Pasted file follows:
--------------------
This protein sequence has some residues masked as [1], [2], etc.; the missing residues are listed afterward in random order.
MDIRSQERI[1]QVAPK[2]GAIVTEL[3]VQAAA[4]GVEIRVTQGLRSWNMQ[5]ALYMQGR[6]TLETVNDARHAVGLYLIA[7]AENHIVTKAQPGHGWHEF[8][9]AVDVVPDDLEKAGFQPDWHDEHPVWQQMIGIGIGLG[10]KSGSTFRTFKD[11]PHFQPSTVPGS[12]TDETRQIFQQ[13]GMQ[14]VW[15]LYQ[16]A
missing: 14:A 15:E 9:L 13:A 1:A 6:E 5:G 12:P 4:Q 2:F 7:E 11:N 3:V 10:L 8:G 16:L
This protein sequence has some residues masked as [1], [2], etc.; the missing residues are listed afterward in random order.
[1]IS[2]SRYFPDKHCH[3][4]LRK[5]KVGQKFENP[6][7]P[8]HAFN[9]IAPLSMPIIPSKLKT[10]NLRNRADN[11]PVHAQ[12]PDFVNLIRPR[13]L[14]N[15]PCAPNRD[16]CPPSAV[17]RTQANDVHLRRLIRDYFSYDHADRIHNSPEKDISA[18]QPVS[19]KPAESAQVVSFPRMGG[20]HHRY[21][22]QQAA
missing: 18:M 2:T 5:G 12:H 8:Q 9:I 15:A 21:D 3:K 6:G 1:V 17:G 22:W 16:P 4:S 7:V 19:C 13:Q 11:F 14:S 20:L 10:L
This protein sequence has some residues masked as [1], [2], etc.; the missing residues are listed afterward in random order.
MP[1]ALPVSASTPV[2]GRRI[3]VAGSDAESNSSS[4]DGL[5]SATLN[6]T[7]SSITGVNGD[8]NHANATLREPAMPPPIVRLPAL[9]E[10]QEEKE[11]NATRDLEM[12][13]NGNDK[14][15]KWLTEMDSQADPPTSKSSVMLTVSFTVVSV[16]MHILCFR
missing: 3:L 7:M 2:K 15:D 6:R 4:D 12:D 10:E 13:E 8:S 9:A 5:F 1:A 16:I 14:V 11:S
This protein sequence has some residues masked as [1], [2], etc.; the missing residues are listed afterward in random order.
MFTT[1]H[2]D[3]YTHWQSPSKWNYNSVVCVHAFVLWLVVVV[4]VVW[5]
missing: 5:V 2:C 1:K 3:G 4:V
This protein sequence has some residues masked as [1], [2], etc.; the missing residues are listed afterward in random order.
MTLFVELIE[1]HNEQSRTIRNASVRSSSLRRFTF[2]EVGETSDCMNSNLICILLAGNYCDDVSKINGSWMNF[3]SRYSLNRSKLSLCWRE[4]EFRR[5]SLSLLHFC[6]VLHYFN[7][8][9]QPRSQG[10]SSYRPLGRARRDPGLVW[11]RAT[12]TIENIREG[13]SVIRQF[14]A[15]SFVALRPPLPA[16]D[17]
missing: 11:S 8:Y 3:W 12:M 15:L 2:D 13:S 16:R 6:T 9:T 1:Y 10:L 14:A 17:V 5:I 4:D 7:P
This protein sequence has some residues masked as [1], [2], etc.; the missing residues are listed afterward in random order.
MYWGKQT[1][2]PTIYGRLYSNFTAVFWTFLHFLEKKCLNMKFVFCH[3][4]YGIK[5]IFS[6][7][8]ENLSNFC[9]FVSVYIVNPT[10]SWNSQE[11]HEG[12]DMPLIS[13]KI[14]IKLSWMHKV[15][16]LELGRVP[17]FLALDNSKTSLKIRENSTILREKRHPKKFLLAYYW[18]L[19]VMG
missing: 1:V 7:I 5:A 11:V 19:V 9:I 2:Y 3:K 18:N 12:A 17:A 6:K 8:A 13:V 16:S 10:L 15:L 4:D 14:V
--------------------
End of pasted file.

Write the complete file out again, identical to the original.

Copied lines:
This protein sequence has some residues masked as [1], [2], etc.; the missing residues are listed afterward in random order.
MDIRSQERI[1]QVAPK[2]GAIVTEL[3]VQAAA[4]GVEIRVTQGLRSWNMQ[5]ALYMQGR[6]TLETVNDARHAVGLYLIA[7]AENHIVTKAQPGHGWHEF[8][9]AVDVVPDDLEKAGFQPDWHDEHPVWQQMIGIGIGLG[10]KSGSTFRTFKD[11]PHFQPSTVPGS[12]TDETRQIFQQ[13]GMQ[14]VW[15]LYQ[16]A
missing: 14:A 15:E 9:L 13:A 1:A 6:E 5:G 12:P 4:Q 2:F 7:E 11:N 3:V 10:L 8:G 16:L
This protein sequence has some residues masked as [1], [2], etc.; the missing residues are listed afterward in random order.
[1]IS[2]SRYFPDKHCH[3][4]LRK[5]KVGQKFENP[6][7]P[8]HAFN[9]IAPLSMPIIPSKLKT[10]NLRNRADN[11]PVHAQ[12]PDFVNLIRPR[13]L[14]N[15]PCAPNRD[16]CPPSAV[17]RTQANDVHLRRLIRDYFSYDHADRIHNSPEKDISA[18]QPVS[19]KPAESAQVVSFPRMGG[20]HHRY[21][22]QQAA
missing: 18:M 2:T 5:G 12:H 8:Q 9:I 15:A 21:D 3:K 6:G 1:V 17:G 22:W 16:P 4:S 7:V 19:C 13:Q 11:F 14:S 20:L 10:L
This protein sequence has some residues masked as [1], [2], etc.; the missing residues are listed afterward in random order.
MP[1]ALPVSASTPV[2]GRRI[3]VAGSDAESNSSS[4]DGL[5]SATLN[6]T[7]SSITGVNGD[8]NHANATLREPAMPPPIVRLPAL[9]E[10]QEEKE[11]NATRDLEM[12][13]NGNDK[14][15]KWLTEMDSQADPPTSKSSVMLTVSFTVVSV[16]MHILCFR
missing: 3:L 7:M 2:K 15:D 6:R 4:D 12:D 10:E 13:E 8:S 9:A 5:F 1:A 16:I 14:V 11:S
This protein sequence has some residues masked as [1], [2], etc.; the missing residues are listed afterward in random order.
MFTT[1]H[2]D[3]YTHWQSPSKWNYNSVVCVHAFVLWLVVVV[4]VVW[5]
missing: 5:V 2:C 1:K 3:G 4:V
This protein sequence has some residues masked as [1], [2], etc.; the missing residues are listed afterward in random order.
MTLFVELIE[1]HNEQSRTIRNASVRSSSLRRFTF[2]EVGETSDCMNSNLICILLAGNYCDDVSKINGSWMNF[3]SRYSLNRSKLSLCWRE[4]EFRR[5]SLSLLHFC[6]VLHYFN[7][8][9]QPRSQG[10]SSYRPLGRARRDPGLVW[11]RAT[12]TIENIREG[13]SVIRQF[14]A[15]SFVALRPPLPA[16]D[17]
missing: 11:S 8:Y 3:W 12:M 15:L 2:D 13:S 16:R 6:T 9:T 1:Y 10:L 14:A 17:V 5:I 4:D 7:P
This protein sequence has some residues masked as [1], [2], etc.; the missing residues are listed afterward in random order.
MYWGKQT[1][2]PTIYGRLYSNFTAVFWTFLHFLEKKCLNMKFVFCH[3][4]YGIK[5]IFS[6][7][8]ENLSNFC[9]FVSVYIVNPT[10]SWNSQE[11]HEG[12]DMPLIS[13]KI[14]IKLSWMHKV[15][16]LELGRVP[17]FLALDNSKTSLKIRENSTILREKRHPKKFLLAYYW[18]L[19]VMG
missing: 1:V 7:I 5:A 11:V 19:V 9:I 2:Y 3:K 18:N 12:A 17:A 6:K 8:A 13:V 16:S 10:L 15:L 4:D 14:V